Addendum 9/2/11 - Forgot to mention that the recipe from which this is derived actually called for the wholegrain mustard to be part of the gravy. The idea of turning my plain old instant mash into Mustard Mash came from a recent S&M experience of my own (sorry, I will probably be milking that particular double entendre for all it's worth and more) while out on a day trip. I'm not completely certain I added enough mustard, or whether the sheer spiciness of the gravy overpowered it completely, but I suspect those little wholegrains would have been overloaded wherever they were, unless I'd made a mustard mash that was approximately 65% wholegrain mustard... and that would just be silly.

Sillier than everything else in this blog, that is.

The pork sausages didn't quite cook according to plan... or it could just be that I don't know what I'm looking at when it comes to cooking the blasted things in the oven. Normally, I'd fry them... but with a saucepan on the hob, I didn't fancy trying to balance it all with a frying pan as well. Of the three I cooked, one wasn't completely done within the time specified on the packaging, so I may have to rethink time and temperature next time.

Overall, though, for a complete novice like me, this experiment turned out reasonably well... And no signs of food poisoning yet...

1 comment:

  1. Alternative version:

    Red Onion (1 large)
    Coriander Powder (2 teaspoons)
    Crushed chilli seeds (1 teaspoon)
    Ginger (reasonably sized blob)
    Garlic (2 decent-sized cloves)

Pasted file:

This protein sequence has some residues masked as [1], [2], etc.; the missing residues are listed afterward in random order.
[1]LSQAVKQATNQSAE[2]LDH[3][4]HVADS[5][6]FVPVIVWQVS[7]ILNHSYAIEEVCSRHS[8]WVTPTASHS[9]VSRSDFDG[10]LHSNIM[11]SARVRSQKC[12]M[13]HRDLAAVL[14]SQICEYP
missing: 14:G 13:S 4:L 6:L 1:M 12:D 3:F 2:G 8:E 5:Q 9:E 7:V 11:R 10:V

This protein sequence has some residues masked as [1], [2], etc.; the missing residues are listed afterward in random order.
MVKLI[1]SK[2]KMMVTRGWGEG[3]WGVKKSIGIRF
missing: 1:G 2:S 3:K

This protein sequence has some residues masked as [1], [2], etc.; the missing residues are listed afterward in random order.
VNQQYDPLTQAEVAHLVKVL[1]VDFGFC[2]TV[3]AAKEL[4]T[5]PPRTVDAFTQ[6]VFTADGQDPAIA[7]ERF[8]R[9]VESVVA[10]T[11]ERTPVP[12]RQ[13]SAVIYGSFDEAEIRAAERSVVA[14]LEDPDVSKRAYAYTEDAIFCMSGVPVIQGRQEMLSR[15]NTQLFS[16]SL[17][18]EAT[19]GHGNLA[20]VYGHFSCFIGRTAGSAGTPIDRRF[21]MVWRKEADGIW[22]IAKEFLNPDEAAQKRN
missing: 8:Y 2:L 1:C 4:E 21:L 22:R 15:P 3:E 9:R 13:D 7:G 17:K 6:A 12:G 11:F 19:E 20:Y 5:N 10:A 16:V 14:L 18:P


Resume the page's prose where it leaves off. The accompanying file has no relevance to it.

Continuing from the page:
Beef stock (Waitrose fresh in pot)
    English mustard powder (2 teaspoons – any brand but Colemans – long story there)

    Whilst my gravy was based on this recipe I did make changes.
    These were: Onion content doubled (I LIKE onions), Turmeric powder omitted as other diner violently allergic, freshly crushed chilli seeds substituted as that’s what I had, used made up beef stock. I also added in mustard powder as original intent included mustard (didn’t have wholegrain to hand)

    The Method was: sliced onion very thinly. Melted butter in saucepan (adding splash of olive oil to prevent burning) and popped in onions to begin cook. After 3 mins or so add in chopped garlic (probably ought to be minced but I prefer slightly larger pieces), finely chopped ginger, coriander, mustard powder and crushed chilli seeds. Stir gently until onion is transparent. Then add beef stock and simmer gently.

    I added this to Waitrose Premium Pork Sausages and home-made mashed potatoes and the overall taste was very pleasing. The gravy had a nice bite without being too overpowering and the soft onion tendrils had picked up the flavour of the spices which was a good counterpoint to the meaty sausages and creamy mash.